Further comment by the author
Some concern have been raised about the generalizability of our
results due to the fact that women had discontinued their use of any birth
control just prior to enrollment. To the extent that prior birth control
methods were hormonal, there could be residual effects on patterns of
ovulation during the period of observation.
In fact, only 5% of women were using oral contraceptives just prior
to entering the study, and none had been using injectables. (These data
have been provided in detail in earlier papers, e.g. NEJM 319:189-94,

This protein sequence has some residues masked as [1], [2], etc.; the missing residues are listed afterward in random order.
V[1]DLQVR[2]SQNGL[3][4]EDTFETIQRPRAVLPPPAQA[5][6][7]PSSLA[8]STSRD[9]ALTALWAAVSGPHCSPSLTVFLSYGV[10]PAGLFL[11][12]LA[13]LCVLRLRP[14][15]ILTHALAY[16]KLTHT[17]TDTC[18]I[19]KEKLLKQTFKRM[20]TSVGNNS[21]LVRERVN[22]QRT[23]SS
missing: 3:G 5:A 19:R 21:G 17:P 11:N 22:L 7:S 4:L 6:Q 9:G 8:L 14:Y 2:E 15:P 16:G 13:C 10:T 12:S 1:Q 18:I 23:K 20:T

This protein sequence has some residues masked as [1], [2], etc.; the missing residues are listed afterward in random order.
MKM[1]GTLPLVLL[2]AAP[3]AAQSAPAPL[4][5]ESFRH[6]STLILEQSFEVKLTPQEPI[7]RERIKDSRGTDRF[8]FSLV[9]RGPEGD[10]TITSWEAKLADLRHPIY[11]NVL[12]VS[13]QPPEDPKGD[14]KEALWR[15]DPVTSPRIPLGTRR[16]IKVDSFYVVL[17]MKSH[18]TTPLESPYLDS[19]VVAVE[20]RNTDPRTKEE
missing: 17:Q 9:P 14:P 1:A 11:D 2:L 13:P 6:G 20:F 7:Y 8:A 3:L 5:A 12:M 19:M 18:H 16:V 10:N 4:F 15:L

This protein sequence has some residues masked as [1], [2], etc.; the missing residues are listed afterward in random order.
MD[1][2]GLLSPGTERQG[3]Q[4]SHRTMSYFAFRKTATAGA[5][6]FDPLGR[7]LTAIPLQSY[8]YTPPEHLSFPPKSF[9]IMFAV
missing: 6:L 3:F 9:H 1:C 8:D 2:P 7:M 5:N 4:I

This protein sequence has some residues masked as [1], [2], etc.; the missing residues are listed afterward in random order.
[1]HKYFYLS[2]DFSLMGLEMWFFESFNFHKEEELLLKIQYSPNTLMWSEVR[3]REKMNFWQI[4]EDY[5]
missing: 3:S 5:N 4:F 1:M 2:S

1988.) The three most common methods of birth control just prior to
enrollment were the diaphragm (40%), condom (29%) and NFP (13%).
Thus, we find no reason to believe that the variable ovulation seen
in our study could be an artifact of prior birth control use.
Regarding the exclusion of couples with known fertility problems,
this was to avoid the over-representation of such couples. This is not to
say that all women in our study were fertile. To the contrary, about ten
percent had not conceived within their first year of trying -- similar to
estimates from the general population.
Competing interests: No competing interests